The Great Escape comes to Brighton every year and sees an array of Ray bans, skinny jeans and straw hats descending on Brighton station from the big smoke. Every year I say I will attend the event and then it never happens and I feel mildly envious at all the cool cats stepping off that train with the wristbands and bottled cider to boot.
So this year I went along to the free parts of the three day festival and got ensconced in library square where my ignorant ears were delighted by the sounds of Stranded Horse – the French singer songwriter who has been in the game for ten years – and this man absolutely blew me away. At first I thought he was American as his voice had that richness and tone that can only be delivered by the land of opportunity but he’s actually based in France, though has spent a lot of time in the UK.
Sometimes musicians over egg the pudding but with Stranded Horse – real name Yann Tambour – the songs were all the more rich for being stripped back and laid bare. As the sun beat down Tambour’s acoustics and melodies filled library square where children danced and twenty-somethings drank. It felt pretty amazing and unbelievable that the sounds were coming from just one person. He plays many instruments, not just the guitar, and also beat boxes which adds an edgier dimension to beautifully written, captivating pieces.
If there was just one criticism it was Tambour standing up and clapping his hands together in the clichéd way people wave their lighters above their heads. The kids loved it – and I mean the toddlers not the ‘kids’ – but it detracted from how brilliant his voice was and it seemed to change the atmosphere somewhat. That’s probably a mean criticism but it felt a little contrived and a tad false. What Tambour doesn’t realise is that he doesn’t need to do this at all. He is brilliant without the need for X Factor tricks. Less is definitely more and he should put a bit more faith into what he does best – singing and playing.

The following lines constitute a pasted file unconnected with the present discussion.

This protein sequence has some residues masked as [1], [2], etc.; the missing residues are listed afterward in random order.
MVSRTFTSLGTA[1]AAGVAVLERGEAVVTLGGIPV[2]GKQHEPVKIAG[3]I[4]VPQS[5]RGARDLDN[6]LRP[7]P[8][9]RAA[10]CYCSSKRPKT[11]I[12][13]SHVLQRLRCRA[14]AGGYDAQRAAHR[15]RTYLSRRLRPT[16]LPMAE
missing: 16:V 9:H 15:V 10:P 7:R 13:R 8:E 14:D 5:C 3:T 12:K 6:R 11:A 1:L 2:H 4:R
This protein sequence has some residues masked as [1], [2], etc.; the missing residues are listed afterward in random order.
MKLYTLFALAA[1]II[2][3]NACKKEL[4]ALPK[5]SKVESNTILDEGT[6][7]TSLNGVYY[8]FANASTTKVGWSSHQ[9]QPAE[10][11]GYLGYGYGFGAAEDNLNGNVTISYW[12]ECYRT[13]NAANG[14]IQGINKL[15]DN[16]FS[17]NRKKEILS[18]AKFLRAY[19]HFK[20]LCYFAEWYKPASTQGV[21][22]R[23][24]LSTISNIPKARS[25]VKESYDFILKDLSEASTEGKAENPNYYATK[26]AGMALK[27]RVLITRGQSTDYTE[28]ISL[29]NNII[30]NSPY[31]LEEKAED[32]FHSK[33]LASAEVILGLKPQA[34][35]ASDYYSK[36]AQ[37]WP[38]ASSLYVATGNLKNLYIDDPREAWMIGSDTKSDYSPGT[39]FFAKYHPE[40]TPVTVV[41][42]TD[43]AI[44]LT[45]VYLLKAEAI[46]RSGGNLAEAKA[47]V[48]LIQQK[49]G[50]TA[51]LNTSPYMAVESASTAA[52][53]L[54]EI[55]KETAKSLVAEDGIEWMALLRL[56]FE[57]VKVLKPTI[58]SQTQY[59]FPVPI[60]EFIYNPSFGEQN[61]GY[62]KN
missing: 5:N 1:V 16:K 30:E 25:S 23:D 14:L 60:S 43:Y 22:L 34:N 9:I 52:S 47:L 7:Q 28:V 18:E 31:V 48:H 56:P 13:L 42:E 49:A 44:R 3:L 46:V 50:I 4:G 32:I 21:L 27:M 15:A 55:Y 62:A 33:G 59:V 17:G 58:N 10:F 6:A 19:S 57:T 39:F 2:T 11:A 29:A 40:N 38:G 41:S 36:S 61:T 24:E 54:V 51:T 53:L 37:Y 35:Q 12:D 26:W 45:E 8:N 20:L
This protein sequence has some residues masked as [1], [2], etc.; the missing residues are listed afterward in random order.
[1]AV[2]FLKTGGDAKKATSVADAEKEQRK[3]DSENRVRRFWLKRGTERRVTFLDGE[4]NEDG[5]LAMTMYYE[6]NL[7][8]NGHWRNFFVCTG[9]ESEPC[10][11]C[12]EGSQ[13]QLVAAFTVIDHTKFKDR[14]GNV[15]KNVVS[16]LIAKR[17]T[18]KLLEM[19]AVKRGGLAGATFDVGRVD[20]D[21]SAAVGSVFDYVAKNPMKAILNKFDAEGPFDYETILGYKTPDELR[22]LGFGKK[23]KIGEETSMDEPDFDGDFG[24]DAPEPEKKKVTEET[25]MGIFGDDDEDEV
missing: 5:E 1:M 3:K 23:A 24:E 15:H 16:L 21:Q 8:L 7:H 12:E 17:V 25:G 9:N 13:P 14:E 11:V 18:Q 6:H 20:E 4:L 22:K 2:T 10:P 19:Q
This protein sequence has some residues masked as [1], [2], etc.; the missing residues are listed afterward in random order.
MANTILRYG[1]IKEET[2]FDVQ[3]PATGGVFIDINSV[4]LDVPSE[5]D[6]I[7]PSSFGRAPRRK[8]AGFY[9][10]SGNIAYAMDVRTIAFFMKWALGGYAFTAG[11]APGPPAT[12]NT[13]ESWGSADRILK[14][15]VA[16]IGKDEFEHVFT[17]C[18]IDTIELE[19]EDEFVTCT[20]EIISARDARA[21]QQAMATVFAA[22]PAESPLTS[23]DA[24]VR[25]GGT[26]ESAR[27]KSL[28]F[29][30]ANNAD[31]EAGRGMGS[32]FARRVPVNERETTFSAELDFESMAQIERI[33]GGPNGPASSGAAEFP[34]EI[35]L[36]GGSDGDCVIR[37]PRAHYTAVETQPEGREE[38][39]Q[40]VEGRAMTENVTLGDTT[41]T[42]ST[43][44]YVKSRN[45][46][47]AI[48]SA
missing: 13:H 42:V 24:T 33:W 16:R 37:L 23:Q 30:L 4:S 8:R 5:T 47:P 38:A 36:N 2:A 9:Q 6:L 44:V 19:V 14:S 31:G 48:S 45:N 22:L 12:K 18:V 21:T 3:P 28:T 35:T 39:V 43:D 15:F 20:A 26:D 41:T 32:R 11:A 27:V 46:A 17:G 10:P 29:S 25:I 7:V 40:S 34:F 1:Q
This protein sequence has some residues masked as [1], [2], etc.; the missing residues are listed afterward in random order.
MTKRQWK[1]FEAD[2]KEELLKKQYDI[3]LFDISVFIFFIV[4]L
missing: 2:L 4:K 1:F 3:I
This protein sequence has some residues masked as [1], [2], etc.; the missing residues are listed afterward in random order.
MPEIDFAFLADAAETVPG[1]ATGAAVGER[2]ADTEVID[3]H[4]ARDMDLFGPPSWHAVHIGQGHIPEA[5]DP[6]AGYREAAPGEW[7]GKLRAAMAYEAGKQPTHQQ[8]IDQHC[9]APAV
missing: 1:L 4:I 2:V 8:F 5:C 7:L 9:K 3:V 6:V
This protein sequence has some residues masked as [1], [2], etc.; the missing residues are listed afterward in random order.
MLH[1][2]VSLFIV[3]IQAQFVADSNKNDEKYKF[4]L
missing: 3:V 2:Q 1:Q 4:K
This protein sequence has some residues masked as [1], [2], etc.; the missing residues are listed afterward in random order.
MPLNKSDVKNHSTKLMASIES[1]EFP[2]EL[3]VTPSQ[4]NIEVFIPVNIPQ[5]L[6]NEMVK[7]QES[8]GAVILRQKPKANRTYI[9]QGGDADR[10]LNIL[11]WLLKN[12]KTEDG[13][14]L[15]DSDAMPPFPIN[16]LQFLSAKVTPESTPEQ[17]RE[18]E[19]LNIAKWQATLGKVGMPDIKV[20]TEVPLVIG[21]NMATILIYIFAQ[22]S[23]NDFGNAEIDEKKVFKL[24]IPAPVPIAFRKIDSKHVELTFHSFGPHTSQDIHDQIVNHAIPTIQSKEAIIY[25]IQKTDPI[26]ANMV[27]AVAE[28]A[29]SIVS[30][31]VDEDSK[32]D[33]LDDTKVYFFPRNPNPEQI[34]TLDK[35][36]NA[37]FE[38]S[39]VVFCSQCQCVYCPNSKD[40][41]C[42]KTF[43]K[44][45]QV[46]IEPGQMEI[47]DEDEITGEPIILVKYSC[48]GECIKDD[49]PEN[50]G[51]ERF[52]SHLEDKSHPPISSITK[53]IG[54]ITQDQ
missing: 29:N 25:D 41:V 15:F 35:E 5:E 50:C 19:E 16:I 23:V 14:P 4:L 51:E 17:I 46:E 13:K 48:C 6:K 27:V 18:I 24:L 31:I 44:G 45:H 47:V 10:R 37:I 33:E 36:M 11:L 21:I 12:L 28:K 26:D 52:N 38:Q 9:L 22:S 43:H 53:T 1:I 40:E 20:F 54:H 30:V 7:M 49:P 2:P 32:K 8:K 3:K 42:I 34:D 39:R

I enjoyed Tambour’s performance so much that I purchased Humbling Tides and the album did not fail to deliver at all. He sings in both English and French – I think it was just in English at the Great Escape (I’d indulged in the cider by this point) and his music benefits immensely by staying true to his French roots. Les Axes Déréglés’ is heart-stoppingly beautiful and shows that you don’t always need to understand or know what the lyrics mean for the song to have an effect.
If you go to see one gig this year then it should be this guy. What a great surprise it was. I’m not a betting man but if I were Stranded Horse would be quids in.